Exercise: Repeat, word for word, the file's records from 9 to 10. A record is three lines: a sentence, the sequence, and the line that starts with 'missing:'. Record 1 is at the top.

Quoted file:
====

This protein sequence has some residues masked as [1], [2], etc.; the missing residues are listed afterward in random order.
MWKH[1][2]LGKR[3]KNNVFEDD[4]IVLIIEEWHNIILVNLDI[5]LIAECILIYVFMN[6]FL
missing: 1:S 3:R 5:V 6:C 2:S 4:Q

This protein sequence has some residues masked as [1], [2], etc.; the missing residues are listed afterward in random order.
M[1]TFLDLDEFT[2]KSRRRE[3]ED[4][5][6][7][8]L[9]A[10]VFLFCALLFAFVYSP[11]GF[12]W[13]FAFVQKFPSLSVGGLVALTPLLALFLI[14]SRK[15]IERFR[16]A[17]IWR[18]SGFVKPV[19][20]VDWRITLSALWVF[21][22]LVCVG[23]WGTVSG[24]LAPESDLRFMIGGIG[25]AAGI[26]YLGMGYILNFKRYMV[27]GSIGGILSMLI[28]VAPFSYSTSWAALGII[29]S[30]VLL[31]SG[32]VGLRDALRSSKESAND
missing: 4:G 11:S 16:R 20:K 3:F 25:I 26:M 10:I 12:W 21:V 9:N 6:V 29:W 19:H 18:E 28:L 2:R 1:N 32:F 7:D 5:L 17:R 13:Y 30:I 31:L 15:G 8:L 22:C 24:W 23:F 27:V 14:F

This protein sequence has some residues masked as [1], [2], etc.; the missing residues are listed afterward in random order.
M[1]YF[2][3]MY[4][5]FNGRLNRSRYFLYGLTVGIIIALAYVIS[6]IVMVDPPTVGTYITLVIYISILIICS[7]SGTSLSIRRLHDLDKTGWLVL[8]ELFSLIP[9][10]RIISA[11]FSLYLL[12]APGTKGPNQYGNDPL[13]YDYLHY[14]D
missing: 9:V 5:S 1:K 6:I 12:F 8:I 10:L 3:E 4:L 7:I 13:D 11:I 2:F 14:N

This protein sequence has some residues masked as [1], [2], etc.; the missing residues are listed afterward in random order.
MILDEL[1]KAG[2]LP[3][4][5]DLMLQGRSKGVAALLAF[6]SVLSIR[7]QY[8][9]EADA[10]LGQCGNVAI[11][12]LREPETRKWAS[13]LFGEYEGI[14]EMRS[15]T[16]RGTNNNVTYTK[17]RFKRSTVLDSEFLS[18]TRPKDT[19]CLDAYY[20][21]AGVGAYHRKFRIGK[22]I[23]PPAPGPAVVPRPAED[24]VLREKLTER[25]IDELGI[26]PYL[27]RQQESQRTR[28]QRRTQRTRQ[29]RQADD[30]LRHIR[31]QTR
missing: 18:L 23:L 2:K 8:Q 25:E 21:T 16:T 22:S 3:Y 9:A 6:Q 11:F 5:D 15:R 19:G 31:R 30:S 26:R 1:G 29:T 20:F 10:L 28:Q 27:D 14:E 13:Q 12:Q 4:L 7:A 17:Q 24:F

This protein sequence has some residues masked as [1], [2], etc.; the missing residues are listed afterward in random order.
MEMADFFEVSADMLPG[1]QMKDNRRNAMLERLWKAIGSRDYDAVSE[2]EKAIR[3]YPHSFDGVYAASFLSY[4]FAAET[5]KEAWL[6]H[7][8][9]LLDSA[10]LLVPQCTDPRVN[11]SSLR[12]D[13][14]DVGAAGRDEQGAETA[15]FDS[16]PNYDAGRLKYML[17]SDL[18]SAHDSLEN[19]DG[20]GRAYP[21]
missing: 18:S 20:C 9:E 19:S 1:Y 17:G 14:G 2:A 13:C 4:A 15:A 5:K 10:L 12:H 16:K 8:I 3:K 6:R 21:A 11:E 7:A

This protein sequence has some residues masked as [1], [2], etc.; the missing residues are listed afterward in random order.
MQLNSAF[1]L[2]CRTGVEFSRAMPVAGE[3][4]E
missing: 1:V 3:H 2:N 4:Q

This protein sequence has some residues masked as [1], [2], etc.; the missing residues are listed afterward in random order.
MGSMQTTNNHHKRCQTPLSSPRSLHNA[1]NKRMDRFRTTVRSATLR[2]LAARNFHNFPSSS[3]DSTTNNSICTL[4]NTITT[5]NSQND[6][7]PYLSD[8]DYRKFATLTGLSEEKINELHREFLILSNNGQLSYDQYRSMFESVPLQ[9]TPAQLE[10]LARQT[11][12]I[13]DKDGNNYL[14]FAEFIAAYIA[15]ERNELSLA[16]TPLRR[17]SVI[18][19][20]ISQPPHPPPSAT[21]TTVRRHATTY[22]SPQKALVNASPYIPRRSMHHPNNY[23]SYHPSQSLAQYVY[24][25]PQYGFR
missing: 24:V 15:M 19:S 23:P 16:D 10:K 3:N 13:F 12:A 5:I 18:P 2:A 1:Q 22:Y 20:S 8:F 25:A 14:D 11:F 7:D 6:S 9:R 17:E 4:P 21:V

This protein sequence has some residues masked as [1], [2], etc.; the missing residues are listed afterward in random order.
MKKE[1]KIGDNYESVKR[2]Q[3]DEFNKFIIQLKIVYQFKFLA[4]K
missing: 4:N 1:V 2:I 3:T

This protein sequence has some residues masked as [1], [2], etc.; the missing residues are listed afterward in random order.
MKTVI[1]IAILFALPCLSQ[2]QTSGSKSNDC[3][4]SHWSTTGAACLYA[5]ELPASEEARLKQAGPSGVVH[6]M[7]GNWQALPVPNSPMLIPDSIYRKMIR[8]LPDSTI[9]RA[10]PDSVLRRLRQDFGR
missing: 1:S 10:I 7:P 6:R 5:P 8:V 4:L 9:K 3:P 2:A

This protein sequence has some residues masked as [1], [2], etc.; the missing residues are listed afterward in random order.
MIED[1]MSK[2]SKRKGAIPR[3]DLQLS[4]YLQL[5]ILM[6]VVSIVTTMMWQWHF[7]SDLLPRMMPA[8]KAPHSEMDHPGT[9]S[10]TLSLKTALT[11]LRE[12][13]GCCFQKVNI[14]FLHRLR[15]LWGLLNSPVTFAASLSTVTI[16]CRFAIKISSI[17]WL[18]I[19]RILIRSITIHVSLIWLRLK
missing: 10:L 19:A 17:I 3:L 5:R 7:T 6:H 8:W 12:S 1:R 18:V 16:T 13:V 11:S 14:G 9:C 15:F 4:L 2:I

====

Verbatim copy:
This protein sequence has some residues masked as [1], [2], etc.; the missing residues are listed afterward in random order.
MKTVI[1]IAILFALPCLSQ[2]QTSGSKSNDC[3][4]SHWSTTGAACLYA[5]ELPASEEARLKQAGPSGVVH[6]M[7]GNWQALPVPNSPMLIPDSIYRKMIR[8]LPDSTI[9]RA[10]PDSVLRRLRQDFGR
missing: 1:S 10:I 7:P 6:R 5:P 8:V 4:L 9:K 3:P 2:A

This protein sequence has some residues masked as [1], [2], etc.; the missing residues are listed afterward in random order.
MIED[1]MSK[2]SKRKGAIPR[3]DLQLS[4]YLQL[5]ILM[6]VVSIVTTMMWQWHF[7]SDLLPRMMPA[8]KAPHSEMDHPGT[9]S[10]TLSLKTALT[11]LRE[12][13]GCCFQKVNI[14]FLHRLR[15]LWGLLNSPVTFAASLSTVTI[16]CRFAIKISSI[17]WL[18]I[19]RILIRSITIHVSLIWLRLK
missing: 10:L 19:A 17:I 3:L 5:R 7:T 6:H 8:W 12:S 1:R 18:V 16:T 13:V 11:S 14:G 9:C 15:F 4:L 2:I